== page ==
Sole trader Cliff Hayward at work in the Lismore region which has seen significant housing expansion. Photo Marc Stapelberg / The Northern Star
Sole trader Cliff Hayward at work in the Lismore region which has seen significant housing expansion. Photo Marc Stapelberg / The Northern Star Marc Stapelberg

Lismore's big plan: How council will grow the city

LISMORE City Council was "poised and ready" for future growth, despite the loss of more than 500 residents in the last four years.

After a steady rise in development approvals the council believes the city will start to grow again despite the population downturn - equivalent to a 1.2% fall since 2014.

Lismore City Council's strategic planning coordinator Paula Newman said spoke at length with The Northern Star about the population issue, and how the council was enacting plans for the future.

The council's current growth management strategy was developed following the 2011 census, and built on an prediction that the Lismore City Council area would grow by 5000 to 6000 residents by 2031.

However, Lismore's population since then has fallen by an estimated 532 people.

"Population has gone down... but the demographers say it's nothing to be concerned about because overall we have a stable population, we haven't got wild fluctuations like some regional areas experience," Ms Newman said.

"We've got the hospital, with got these great attributes. There's been a decline in population numbers but we're not panicking yet, and council is doing all it can to try and encourage development."

The council has seen a 20-25 per cent increase in development activity over the last five years, with the value of residential approvals jumping from around $20 million in 2015 to $40 million in 2016 and more than $60 million in 2017.

Ms Newman said the council had worked proactively with landowners to support the rezoning of land for residential purposes, and rolled out new, best practice DA lodgement processes.

It has also provided targeted development infrastructure contributions discounts.

"Short of building the stuff, this council has done a lot to encourage growth and development," Ms Newman said.

"We've also put out two prospectuses saying this a place for people to invest."

The biggest development in two decades is the North Lismore Plateau, and the first development application for that site, for 440 lots, was expected to be assessed by the Joint Regional Planning Panel in September.

Two other area which have been potentially slated for new urban development are the Trinity Drive release area, and possibly Lagoon Grass, between the Goonellabah ridge and Bangalow Rd.

These areas will eventually link to Bangalow Rd allowing residents there easy access to Lismore.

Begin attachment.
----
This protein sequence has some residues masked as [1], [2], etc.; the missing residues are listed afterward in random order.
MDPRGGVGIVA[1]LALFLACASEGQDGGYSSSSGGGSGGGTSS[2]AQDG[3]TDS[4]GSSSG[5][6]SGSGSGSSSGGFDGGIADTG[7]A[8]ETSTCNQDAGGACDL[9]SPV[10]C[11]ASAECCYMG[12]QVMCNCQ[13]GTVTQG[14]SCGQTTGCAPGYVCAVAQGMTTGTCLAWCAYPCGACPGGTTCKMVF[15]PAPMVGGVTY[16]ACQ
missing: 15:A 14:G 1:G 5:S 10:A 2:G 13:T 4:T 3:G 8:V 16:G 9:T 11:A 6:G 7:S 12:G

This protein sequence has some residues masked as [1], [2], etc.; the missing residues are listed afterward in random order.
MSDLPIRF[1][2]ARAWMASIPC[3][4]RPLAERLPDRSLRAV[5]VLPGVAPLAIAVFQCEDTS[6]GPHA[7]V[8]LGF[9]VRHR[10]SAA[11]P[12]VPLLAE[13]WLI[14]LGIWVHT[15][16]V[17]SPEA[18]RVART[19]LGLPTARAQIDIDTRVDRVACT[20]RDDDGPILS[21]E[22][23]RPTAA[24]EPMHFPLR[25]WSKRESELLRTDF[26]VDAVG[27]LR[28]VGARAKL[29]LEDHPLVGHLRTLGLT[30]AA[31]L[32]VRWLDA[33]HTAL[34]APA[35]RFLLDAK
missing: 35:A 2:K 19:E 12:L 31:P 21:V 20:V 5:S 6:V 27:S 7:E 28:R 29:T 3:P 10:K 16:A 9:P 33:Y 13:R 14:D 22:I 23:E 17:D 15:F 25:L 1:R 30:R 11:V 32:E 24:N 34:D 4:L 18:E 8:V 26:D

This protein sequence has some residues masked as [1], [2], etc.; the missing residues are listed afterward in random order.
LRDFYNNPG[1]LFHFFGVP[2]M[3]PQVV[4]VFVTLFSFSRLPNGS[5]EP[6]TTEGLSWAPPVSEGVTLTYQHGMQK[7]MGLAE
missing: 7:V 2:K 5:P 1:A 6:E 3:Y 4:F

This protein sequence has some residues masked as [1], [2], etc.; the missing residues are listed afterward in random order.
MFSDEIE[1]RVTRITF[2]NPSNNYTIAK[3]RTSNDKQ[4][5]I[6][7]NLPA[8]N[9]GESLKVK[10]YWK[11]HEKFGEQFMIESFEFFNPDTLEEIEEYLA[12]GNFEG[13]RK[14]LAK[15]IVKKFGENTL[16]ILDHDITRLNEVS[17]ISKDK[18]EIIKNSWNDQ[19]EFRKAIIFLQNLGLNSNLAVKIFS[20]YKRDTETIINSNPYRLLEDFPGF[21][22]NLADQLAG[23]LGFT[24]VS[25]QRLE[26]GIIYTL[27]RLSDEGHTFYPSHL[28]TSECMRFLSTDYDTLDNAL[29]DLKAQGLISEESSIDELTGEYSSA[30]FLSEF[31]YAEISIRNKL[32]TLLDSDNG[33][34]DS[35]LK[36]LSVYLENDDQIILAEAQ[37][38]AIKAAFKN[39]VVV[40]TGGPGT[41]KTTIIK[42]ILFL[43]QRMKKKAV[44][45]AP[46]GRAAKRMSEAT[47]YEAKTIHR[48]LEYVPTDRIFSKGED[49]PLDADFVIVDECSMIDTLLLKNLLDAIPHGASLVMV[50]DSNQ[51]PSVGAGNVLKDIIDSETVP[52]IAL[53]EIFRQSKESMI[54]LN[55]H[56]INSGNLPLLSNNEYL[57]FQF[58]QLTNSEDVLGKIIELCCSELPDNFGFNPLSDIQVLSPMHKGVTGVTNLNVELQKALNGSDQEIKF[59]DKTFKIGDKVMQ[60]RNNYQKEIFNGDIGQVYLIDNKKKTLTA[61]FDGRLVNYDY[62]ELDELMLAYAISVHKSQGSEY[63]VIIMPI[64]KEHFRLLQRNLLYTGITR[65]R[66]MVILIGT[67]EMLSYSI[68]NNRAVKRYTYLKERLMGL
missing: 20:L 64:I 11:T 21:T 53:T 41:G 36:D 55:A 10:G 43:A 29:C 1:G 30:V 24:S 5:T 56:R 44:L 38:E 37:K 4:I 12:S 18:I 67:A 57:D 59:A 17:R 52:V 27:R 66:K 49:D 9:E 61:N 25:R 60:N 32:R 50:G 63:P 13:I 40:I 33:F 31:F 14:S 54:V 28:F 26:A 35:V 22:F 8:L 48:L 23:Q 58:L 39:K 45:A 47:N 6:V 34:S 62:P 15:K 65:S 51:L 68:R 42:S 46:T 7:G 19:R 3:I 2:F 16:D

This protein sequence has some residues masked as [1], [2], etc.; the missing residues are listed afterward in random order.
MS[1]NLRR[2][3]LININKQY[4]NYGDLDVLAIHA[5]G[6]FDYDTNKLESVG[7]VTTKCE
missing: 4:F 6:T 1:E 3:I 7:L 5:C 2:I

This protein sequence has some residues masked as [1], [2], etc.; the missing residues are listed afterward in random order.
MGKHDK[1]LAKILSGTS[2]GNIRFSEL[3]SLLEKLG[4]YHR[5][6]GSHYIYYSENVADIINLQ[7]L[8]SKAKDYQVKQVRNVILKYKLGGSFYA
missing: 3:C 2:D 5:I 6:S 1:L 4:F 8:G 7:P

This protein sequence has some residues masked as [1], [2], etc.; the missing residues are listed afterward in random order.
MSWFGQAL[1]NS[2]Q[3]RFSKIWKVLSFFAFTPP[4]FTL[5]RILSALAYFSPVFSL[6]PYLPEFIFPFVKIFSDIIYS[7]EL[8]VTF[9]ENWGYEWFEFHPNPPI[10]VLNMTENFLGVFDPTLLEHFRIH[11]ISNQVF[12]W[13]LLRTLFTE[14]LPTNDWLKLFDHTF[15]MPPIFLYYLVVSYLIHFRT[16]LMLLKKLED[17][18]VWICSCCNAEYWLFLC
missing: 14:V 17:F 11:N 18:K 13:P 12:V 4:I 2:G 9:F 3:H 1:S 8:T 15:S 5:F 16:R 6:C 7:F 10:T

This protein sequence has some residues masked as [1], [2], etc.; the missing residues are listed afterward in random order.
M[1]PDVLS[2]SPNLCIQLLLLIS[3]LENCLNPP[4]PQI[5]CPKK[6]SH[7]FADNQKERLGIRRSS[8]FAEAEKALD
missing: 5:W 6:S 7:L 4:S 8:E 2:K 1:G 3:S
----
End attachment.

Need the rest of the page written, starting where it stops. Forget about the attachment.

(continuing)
But not everyone was happy with the council's growth strategy.

Lismore real estate agent and Chamber of Commerce vice president Andrew Gordon said growth of 5000 people in 20 years - equal to 0.25 per cent annual growth - was a "token gesture, not a committed effort".

"I'd like to see Lismore growing at the state average, the state average is what businesses need to pay the bills."

"Casino's growing at 1.6 per cent."

Mr Gordon noted the barriers in place to development, citing plans for a 120 lot rural residential development at Monaltrie which was now in limbo after the council in April last year voted to neither approve or reject an application to rezone the land.

The developers are waiting on an Office of Environment and Heritage study about koala populations in the area and how any development might impact them, due by the end of the year.

Veteran real estate agent Paul Deegan said Lismore should have 70,000 people by now.

He said the council "need to stop trying to be the fairy godmother to everyone".

"If you want the town to grow, you've got to feed it. That means growing the CBD, and subdivisions. But they are charging the same for subdivisions as coastal locations when they should be charging less."

He said the North Lismore Plateau had been a typical example of "slow going".

"People started applying for that to be residential land 30 years ago. That's just ridiculous. If the council want it to be a residential growth area, why not just get in and do it."

"There doesn't seem to be any urgency."

But some sources say the council has improved its processes in the last five years and is on par with Ballina Shire Council is pushing through development applications and facilitating larger scale rezonings. They said growth was simply more complex today than 30 years ago due to the level of responsible environmental scrutiny in any planning proposal.


North Lismore plateau - DA for 440 lots due to be determined by Joint Regional Planning Panel in the next three months.

Invercauld Rd was rezoned in 2013 with a DA already approved for 244 lots, with an additional 214 lots available for subdivision in the future.

Hidden Valley, Chilcotts Grass: 135 lots approved with construction underway, 40 already sold

Waterford Park, Goonellabah: Approved development now into Stage Eight, total of 236 lots.

Pineapple Rd, Goonellabah: DA expected for 300 lots plus an additional 140 dwelling seniors' village.

Valley View, Richmond Hill: 82 lots

Outside of Lismore urban area, there are several small rural residential land releases approved across the LGA, including in the Nimbin area.

The council was also expecting a new rezoning application for further residential development at Bexhill, which has been a long time coming.


2014-15: $18 million

2015-16: $41 million

2016-17: $64 million